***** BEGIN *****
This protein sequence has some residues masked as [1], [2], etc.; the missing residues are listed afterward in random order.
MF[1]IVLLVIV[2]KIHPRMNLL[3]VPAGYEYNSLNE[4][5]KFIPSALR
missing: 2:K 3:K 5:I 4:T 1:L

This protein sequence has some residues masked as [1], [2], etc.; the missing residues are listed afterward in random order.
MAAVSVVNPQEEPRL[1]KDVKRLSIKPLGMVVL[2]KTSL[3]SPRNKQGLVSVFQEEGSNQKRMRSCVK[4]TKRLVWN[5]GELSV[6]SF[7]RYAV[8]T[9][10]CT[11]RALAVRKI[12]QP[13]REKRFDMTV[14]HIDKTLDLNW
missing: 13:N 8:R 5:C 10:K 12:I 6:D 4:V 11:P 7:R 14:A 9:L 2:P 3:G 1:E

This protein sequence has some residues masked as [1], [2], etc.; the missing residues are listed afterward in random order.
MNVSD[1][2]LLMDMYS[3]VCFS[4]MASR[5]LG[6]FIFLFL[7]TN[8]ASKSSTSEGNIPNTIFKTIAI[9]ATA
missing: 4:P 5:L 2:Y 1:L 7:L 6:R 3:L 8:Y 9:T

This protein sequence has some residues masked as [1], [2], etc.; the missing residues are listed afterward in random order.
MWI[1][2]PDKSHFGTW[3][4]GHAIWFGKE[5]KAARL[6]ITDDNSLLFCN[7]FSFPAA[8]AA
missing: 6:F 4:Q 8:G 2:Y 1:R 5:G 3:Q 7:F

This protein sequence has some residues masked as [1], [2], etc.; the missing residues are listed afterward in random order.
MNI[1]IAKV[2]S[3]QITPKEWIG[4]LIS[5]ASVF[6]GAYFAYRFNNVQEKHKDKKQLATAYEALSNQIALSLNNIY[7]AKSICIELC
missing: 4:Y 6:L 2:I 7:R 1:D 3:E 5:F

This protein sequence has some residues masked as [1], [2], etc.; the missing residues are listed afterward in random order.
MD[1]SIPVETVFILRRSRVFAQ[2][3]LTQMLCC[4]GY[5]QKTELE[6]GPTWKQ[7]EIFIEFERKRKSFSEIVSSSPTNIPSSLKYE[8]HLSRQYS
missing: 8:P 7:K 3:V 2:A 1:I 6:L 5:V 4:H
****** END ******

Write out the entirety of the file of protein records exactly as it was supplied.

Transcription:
This protein sequence has some residues masked as [1], [2], etc.; the missing residues are listed afterward in random order.
MF[1]IVLLVIV[2]KIHPRMNLL[3]VPAGYEYNSLNE[4][5]KFIPSALR
missing: 2:K 3:K 5:I 4:T 1:L

This protein sequence has some residues masked as [1], [2], etc.; the missing residues are listed afterward in random order.
MAAVSVVNPQEEPRL[1]KDVKRLSIKPLGMVVL[2]KTSL[3]SPRNKQGLVSVFQEEGSNQKRMRSCVK[4]TKRLVWN[5]GELSV[6]SF[7]RYAV[8]T[9][10]CT[11]RALAVRKI[12]QP[13]REKRFDMTV[14]HIDKTLDLNW
missing: 13:N 8:R 5:C 10:K 12:I 6:D 4:V 11:P 7:R 14:A 9:L 2:P 3:G 1:E

This protein sequence has some residues masked as [1], [2], etc.; the missing residues are listed afterward in random order.
MNVSD[1][2]LLMDMYS[3]VCFS[4]MASR[5]LG[6]FIFLFL[7]TN[8]ASKSSTSEGNIPNTIFKTIAI[9]ATA
missing: 4:P 5:L 2:Y 1:L 7:L 6:R 3:L 8:Y 9:T

This protein sequence has some residues masked as [1], [2], etc.; the missing residues are listed afterward in random order.
MWI[1][2]PDKSHFGTW[3][4]GHAIWFGKE[5]KAARL[6]ITDDNSLLFCN[7]FSFPAA[8]AA
missing: 6:F 4:Q 8:G 2:Y 1:R 5:G 3:Q 7:F

This protein sequence has some residues masked as [1], [2], etc.; the missing residues are listed afterward in random order.
MNI[1]IAKV[2]S[3]QITPKEWIG[4]LIS[5]ASVF[6]GAYFAYRFNNVQEKHKDKKQLATAYEALSNQIALSLNNIY[7]AKSICIELC
missing: 4:Y 6:L 2:I 7:R 1:D 3:E 5:F

This protein sequence has some residues masked as [1], [2], etc.; the missing residues are listed afterward in random order.
MD[1]SIPVETVFILRRSRVFAQ[2][3]LTQMLCC[4]GY[5]QKTELE[6]GPTWKQ[7]EIFIEFERKRKSFSEIVSSSPTNIPSSLKYE[8]HLSRQYS
missing: 8:P 7:K 3:V 2:A 1:I 6:L 5:V 4:H